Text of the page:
Night Migrations

The Night Migrations Louise Gl├╝ck - 1943- This is the moment when you see again the red berries of the mountain ash and in the dark sky the birds' night migrations. It grieves me to think the dead won't see them— these things we depend on, they disappear. What will the soul do for solace then? I tell myself maybe it won't need these pleasures anymore;  maybe just not being is simply enough, hard as that is to imagine.

The Red Poppy

The Red Poppy Louise Gluck The great thing is not having  a mind. Feelings: oh, I have those; they  govern me. I have  a lord in heaven  called the sun, and open  for him, showing him the fire of my own heart, fire  like his presence. What could such glory be if not a heart? Oh my brothers and sisters,  were you like me once, long ago,  before you were human? Did you  permit yourselves to open once, who would never  open again? Because in truth  I am speaking now  the way you do. I speak  because I am shattered.

THE BIG PICTURE

THE BIG PICTURE by Ellen Bass I try to look at the big picture.  The sun, ardent tongue licking us like a mother besotted  with her new cub, will wear itself out.  Everything is transitory. Think of the meteor  that annihilated the dinosaurs. And before that, the volcanoes of the Permian period — all those burnt ferns  and reptiles, sharks and bony fish — that was extinction on a scale that makes our losses look like a bad day at the slots.  And perhaps we’re slated to ascend to some kind of intelligence that doesn’t need bodies, or clean water, or even air.  But I can’t shake my longing for the last six hundred Iberian lynx with their tufted ears,  Brazilian guitarfish, the 4 percent of them still cruising the seafloor, eyes staring straight up.  And all the newborn marsupials — red kangaroos, joeys the size of honeybees — steelhead trout, river dolphins, all we can save  so many species of frogs  breathing through their  damp permeable membranes.  Today on the bus, a woman in a sweat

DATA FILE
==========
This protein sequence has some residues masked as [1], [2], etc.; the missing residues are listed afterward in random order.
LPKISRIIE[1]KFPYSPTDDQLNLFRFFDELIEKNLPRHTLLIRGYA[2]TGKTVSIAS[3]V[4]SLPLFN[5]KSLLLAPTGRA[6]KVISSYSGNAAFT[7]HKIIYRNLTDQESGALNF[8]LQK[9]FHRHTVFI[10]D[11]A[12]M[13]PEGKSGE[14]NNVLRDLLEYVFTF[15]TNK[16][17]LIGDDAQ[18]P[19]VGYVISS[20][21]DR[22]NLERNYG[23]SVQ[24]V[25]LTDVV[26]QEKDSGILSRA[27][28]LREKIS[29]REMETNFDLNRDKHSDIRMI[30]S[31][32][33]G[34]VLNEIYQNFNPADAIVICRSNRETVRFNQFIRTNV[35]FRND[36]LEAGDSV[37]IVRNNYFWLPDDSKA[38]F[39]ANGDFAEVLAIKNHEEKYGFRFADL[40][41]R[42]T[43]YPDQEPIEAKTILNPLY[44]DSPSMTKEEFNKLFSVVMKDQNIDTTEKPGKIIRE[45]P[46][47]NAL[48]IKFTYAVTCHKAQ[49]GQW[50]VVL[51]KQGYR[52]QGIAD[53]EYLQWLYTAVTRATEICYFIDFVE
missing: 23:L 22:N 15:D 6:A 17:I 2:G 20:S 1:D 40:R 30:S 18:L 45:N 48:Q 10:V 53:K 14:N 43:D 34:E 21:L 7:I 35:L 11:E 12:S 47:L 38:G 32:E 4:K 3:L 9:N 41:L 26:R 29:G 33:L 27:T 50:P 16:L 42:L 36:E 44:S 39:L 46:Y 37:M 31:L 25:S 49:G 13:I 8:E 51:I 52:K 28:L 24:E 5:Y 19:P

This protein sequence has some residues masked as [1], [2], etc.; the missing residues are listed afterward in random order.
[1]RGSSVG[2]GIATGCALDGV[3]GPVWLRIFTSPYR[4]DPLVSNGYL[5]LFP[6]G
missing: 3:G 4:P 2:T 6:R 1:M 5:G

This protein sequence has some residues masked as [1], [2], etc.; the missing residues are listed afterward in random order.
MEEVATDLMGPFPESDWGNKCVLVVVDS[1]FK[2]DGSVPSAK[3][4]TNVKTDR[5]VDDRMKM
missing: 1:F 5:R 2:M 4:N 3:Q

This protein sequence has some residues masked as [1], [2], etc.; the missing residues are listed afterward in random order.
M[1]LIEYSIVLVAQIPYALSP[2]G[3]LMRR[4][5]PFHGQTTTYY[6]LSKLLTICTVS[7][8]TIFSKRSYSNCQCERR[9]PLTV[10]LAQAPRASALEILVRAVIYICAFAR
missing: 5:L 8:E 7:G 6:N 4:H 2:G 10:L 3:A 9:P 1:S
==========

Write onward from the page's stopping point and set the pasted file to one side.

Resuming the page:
The Child's Right to Wonder

The Child’s Right to W onder By Angelina Lloyd, MEdPsy In the Autumn of 2009, I drove to school beneath a  canopy of sun dappled leaves turning orange, yellow and red.  I mentally prepped for my morning line time, eager to present a lesson on the changing seasons.  Imagine for a moment: the lights of the classroom dim and a single lamp, sans shade, stands bright at the center of the circle, the sun .  I theatrically raise a rainbow colored globe tilting on its metal axis, the earth .  I turn it ever so slowly, explaining that one rotation of the earth on its axis is a single day.  Together we watch light fall on globe, night and day .  I demonstrate the spinning of its axis as we make our year-long trek around the sun, 365 (and ¼) days . I point out how the northern hemisphere tilts away in the cooler months and toward the sun in the warmer months. Voila’, seasons explained.   I parked my car, ready to set things up before the children arrived.  And then, quite suddenly, as I stepp